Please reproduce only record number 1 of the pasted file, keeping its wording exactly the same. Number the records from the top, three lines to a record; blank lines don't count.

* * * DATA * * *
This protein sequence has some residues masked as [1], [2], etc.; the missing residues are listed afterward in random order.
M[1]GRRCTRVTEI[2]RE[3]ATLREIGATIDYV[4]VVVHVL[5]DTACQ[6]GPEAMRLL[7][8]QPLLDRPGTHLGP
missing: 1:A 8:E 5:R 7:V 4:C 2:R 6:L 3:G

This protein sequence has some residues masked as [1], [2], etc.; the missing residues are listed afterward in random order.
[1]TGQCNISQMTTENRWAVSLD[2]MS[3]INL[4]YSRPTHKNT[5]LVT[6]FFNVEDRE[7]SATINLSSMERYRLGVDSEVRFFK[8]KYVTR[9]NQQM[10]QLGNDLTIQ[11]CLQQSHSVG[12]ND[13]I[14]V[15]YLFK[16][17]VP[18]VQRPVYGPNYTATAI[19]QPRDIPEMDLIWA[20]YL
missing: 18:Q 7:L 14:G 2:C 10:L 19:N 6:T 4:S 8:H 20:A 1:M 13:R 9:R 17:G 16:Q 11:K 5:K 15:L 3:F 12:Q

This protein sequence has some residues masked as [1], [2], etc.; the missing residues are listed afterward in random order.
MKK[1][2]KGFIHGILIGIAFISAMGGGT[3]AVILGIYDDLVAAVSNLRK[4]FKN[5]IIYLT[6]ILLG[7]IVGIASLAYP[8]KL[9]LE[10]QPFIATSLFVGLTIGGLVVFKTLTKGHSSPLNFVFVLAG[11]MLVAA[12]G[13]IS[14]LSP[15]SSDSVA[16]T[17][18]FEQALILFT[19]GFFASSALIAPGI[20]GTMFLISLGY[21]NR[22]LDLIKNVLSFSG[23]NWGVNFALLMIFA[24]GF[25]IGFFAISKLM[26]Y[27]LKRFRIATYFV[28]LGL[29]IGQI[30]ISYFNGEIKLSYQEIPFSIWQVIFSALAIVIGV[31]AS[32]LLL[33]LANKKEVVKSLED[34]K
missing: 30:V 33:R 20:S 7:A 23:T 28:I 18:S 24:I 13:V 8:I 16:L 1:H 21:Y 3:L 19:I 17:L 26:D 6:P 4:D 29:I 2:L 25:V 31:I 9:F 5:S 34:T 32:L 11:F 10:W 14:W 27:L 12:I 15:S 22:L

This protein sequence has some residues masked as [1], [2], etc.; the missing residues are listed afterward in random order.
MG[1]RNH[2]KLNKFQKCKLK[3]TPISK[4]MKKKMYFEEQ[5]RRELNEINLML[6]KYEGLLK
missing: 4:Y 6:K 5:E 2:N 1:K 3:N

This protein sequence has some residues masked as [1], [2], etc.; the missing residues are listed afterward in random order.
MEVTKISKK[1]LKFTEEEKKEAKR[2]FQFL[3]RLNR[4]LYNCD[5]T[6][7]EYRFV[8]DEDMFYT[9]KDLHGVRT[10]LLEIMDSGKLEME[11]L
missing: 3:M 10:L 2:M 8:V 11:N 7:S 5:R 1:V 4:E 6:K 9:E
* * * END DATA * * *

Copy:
This protein sequence has some residues masked as [1], [2], etc.; the missing residues are listed afterward in random order.
M[1]GRRCTRVTEI[2]RE[3]ATLREIGATIDYV[4]VVVHVL[5]DTACQ[6]GPEAMRLL[7][8]QPLLDRPGTHLGP
missing: 1:A 8:E 5:R 7:V 4:C 2:R 6:L 3:G